Saturday, June 27, 2009

Risk Taking

By now most of you should have seen this diagram at least once. This representation of Game Management isn't really something new; in fact, its a concept that has been around for sometime. It is easy to be overwhelmed by the elements of this model and struggle to apply these "new" concepts in our games. But in reality we are likely applying all of these concepts in our matches without assigning the terms to them. For example, when we choose not to call a trifling foul near midfield to keep the ball moving we have just demonstrated the Risk Taking element. Or when we issue a caution for a player removing their shirt to celebrate a goal (even though its not a "big deal") we are adhering to 100% Misconduct.

Over the next few weeks both on this blog and at the ASRA Meetings (if you live in Albuquerque) we will continue to examine some of the elements of this model. I find drawing the correlations between this model and previous procedures is helpful. Take a look at the clip below and think about Risk Taking.

The Advice to Referees on the LOTG is very clear when it talks about Law 5 and the referee's power "to decide that an infringement is trifling or doubtful and should not be called at all." We see in the video that if the two minor fouls were called that a goal probably wouldn't have resulted (affecting the Entertainment value). So in this case we saw that there was enough game control to allow play to continue (take a risk) and getting more flow in the game. Keep in mind we must be careful when risk taking. Never do we want the player's safety to be endangered or lose control of the match. Watch how players react to the foul being ignored: Do they keep playing? Are they frustrated? Do they look for revenge? Communicate with players to let them know you see the contact, but are allowing them to continue. If you have less game control you will not be able to take as many risks.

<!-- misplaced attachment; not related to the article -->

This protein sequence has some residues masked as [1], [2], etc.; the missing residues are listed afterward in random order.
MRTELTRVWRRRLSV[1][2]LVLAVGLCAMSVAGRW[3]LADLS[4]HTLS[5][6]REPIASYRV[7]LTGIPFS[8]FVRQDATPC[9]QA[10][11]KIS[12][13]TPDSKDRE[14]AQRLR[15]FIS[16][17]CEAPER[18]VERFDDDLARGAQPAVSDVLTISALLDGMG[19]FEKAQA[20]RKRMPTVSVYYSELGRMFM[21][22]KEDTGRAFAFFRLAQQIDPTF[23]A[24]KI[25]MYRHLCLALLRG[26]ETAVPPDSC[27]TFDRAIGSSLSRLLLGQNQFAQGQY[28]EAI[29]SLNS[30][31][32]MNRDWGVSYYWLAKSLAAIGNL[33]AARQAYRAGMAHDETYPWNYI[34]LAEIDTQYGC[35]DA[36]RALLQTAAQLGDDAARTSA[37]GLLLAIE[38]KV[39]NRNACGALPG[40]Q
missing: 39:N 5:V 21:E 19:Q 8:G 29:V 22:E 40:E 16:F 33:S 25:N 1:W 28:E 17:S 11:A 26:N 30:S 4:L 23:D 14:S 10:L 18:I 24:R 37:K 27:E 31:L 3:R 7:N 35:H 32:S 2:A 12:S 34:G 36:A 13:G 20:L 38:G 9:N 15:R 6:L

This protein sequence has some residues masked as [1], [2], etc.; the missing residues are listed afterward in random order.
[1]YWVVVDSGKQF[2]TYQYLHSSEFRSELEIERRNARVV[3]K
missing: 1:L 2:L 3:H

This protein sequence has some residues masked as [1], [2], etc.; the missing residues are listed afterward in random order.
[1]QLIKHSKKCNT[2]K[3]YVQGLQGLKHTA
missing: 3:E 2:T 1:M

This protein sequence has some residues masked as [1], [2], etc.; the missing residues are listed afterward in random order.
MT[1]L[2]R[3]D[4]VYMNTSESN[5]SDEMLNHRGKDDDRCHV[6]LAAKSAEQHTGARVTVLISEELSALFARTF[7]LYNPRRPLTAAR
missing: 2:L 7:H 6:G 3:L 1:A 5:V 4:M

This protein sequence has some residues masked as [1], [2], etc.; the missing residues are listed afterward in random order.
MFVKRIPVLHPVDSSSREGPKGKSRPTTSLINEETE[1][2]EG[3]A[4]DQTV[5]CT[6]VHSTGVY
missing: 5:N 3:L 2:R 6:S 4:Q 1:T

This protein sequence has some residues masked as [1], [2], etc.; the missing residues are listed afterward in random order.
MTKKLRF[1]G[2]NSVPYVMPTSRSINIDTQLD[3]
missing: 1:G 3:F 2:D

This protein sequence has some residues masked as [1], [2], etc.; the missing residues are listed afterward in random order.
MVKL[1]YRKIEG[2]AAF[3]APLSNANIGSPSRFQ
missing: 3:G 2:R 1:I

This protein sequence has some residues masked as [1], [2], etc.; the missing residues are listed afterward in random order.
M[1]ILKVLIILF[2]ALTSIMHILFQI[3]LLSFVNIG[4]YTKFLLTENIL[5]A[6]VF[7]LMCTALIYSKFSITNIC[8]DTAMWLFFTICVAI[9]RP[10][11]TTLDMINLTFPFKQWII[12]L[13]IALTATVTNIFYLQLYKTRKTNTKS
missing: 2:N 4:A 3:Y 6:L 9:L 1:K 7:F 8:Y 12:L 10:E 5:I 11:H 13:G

Wednesday, June 24, 2009


Keeping with a tradition I started but didn't stick with here is another acronym that is commonly referred to when gauging contact about the shoulders.


The F-I-R-E Principle for Dealing with Above-the-Shoulder Challenges

Actions aimed at the face of an opponent must be dealt with severely REGARDLESS OF THE FORCE USED if the actions are:

  • Deliberate
  • Intended to intimidate
  • Endangering the safety of an opponent
  • Insulting and/or offensive in nature
  • Potentially inciting further action on the part of opponents

The following lists some specific examples (but not all examples) of the manner in which the contact can be initiated are:

  • Use of the backhand
  • Open handed slap
  • A push/slap to the face
  • The jabbing of a finger(s) to the face
  • Grabbing hair
  • Use of a fist

To assist referees in recognizing and properly addressing these situations, the acronym F-I-R-E was provided to assist officials with the identification of elbows that should be defined as red cardable offenses (violent conduct):

  • Frustration
  • Intimidation
  • Retaliation (payback)
  • Establish Territory or Space

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Far West Regionals 2009

The weather sort of reminded us of New Mexico over the seven days spent in Lancaster, CA for FWR 2009. A total of ten referees and one assessor represented NM at this large event. Days consisted of usually 2-3 games, several hours out at the field, evening meetings and later meetings to get yelled at by the SYRA (or given assignments). Even though the days often started early and ended late the group had a good time overall.

Congratulations to those that were selected to attend this year (roughly fr
om left to right): CJ Merritt, Amanda Forletta, Santos Toquinto, Mark Merritt, Frank Serianni, Kerstin Shrader, Oscar Toquinto, Jorge Garcia, Kris Grano and Seth Gilpin [not pictured: Nigel Holman, assessor]. Once again we had a great showing on the final day of games with four of our referees getting final assignments:

Mark Merritt - 4th Official Boys U-12

Oscar Toquinto - Referee Girls U-12
Santos Toquinto - AR1 Girls U-12

Kris Grano - Referee Girls U-18

Would you like to attend Regionals next year? Since the process can be a bit ambiguous look forward to a post giving you the steps necessary to better your chances of being selected. Remember that next year FWR is coming to Albuquerque so we'll have more opportunity to provide local referees!